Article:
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News Releases

Media contact: Karen Kornegay, Director of External Communications and Marketing, 919-962-1532


UNC study: access to children’s health insurance program vital to disabled children

The federal expansion of a children's health insurance program should help improve disabled children’s access to services, but more needs to be done at the state level to meet their needs, according to a new study from the University of North Carolina at Chapel Hill.

UNC’s CareerStart program raises test scores, narrows the achievement gap among middle school students

When Dennis Orthner, professor at the School of Social Work at the University of North Carolina at Chapel Hill, helped launch CareerStart four years ago, he had one primary goal in mind: to keep more students in school. Orthner saw the intervention program, which helps students connect what they are learning in school to future career opportunities, as a way to reach those most at-risk of failing.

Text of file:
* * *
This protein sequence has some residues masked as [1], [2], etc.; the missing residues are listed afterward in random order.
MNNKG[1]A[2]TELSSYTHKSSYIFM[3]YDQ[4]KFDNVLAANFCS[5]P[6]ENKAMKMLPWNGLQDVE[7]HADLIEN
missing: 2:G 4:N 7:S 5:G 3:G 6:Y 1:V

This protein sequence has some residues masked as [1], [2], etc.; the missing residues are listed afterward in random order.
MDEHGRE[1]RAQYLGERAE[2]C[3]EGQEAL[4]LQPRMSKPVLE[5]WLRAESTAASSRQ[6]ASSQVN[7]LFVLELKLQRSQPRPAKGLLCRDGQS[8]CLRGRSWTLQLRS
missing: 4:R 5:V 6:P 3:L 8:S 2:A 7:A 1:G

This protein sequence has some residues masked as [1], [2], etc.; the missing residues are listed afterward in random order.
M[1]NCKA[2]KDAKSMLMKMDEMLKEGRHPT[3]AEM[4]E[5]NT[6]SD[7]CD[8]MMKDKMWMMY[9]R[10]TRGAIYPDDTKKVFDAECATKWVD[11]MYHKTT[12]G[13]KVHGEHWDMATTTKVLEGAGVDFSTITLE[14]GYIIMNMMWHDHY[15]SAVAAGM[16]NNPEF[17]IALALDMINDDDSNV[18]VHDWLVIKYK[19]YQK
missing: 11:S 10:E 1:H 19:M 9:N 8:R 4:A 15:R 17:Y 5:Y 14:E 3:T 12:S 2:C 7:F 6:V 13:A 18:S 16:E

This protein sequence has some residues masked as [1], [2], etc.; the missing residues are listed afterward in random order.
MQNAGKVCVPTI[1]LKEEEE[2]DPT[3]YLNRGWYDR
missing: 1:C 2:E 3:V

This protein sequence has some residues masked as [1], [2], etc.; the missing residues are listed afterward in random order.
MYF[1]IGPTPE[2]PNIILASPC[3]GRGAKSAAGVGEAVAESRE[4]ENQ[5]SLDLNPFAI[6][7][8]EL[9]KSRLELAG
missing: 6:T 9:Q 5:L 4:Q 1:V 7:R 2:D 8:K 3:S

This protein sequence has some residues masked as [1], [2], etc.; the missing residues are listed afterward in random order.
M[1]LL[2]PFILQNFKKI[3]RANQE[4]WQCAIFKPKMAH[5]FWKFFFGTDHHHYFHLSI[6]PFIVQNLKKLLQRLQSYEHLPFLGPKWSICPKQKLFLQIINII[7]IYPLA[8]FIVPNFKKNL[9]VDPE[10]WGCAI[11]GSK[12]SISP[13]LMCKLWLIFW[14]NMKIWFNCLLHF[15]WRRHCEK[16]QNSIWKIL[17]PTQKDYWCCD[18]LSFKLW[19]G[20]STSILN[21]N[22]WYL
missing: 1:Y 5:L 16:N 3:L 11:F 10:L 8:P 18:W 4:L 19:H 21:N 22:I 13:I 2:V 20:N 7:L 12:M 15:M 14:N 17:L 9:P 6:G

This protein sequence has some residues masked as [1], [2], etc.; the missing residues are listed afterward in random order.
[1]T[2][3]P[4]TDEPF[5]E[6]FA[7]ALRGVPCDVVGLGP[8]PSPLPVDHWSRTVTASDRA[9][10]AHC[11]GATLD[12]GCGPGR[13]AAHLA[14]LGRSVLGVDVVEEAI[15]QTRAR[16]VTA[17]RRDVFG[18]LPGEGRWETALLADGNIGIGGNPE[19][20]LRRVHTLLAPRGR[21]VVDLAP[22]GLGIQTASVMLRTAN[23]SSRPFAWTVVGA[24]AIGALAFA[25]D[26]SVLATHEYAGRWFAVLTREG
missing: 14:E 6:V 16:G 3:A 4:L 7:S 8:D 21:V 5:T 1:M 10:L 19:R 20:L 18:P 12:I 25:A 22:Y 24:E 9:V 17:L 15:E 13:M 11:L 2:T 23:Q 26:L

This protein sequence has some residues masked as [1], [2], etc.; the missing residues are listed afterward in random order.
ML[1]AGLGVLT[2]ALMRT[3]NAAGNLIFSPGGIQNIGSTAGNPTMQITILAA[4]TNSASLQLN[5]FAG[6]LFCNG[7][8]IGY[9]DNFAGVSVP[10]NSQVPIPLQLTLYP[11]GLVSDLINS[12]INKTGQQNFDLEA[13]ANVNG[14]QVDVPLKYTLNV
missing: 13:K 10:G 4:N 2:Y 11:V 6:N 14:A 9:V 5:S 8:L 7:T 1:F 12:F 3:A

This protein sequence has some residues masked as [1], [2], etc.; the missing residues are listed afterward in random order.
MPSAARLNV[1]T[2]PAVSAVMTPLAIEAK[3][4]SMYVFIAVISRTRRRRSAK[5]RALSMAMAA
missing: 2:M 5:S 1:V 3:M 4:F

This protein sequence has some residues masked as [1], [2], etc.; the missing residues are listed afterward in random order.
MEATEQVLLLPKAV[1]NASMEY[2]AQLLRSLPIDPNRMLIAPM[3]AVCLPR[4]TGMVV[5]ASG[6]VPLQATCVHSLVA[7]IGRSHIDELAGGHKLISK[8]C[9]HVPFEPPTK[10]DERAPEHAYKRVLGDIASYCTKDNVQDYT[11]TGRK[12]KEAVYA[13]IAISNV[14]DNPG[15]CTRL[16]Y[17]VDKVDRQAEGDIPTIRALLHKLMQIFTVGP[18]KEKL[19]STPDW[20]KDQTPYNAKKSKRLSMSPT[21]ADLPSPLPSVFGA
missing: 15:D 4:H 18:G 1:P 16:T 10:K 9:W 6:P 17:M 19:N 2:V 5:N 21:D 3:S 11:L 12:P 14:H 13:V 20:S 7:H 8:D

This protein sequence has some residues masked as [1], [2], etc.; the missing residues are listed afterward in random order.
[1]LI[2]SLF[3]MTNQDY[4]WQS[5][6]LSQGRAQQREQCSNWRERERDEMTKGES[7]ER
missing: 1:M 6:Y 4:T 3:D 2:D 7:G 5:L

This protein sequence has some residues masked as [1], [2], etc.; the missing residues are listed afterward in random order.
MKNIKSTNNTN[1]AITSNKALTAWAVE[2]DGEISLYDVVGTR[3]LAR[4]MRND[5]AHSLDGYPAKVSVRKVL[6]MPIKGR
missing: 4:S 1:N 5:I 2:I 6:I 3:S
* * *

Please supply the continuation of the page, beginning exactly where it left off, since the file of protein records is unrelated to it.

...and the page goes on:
UNC School of Social Work faculty search for solutions to help people cope with troubled economy

For months, individuals and families across the country have been feeling the brunt of the current economic crisis. Some have lost long-held jobs or watched retirement savings quickly dissolve. Many are still struggling to pay mortgages and other bills. Others are on the brink of homelessness.

Seven tips to keep the holidays happy and avoid family meltdowns

holiday stressIs your family more like The Sopranos than The Waltons? For many people, the holidays -- and in particular family get-togethers -- means tension and stress.

Community Connections program to benefit state's growing senior population

The face of North Carolina is growing increasingly older. 

By 2030, aging and adult services officials project that 75 of the state’s counties will have more residents age 60 and older than age 17 and younger. Many of these seniors will live in UNC’s backyard -- Orange County -- where the older adult population is expected to top out at 17 percent over the next 22 years.

Such projected growth is beginning to spur dialog about how these older residents as well as  adults with disabilities, will be cared for and what long-term medical and support services will be needed to help them remain healthy and when possible, independent.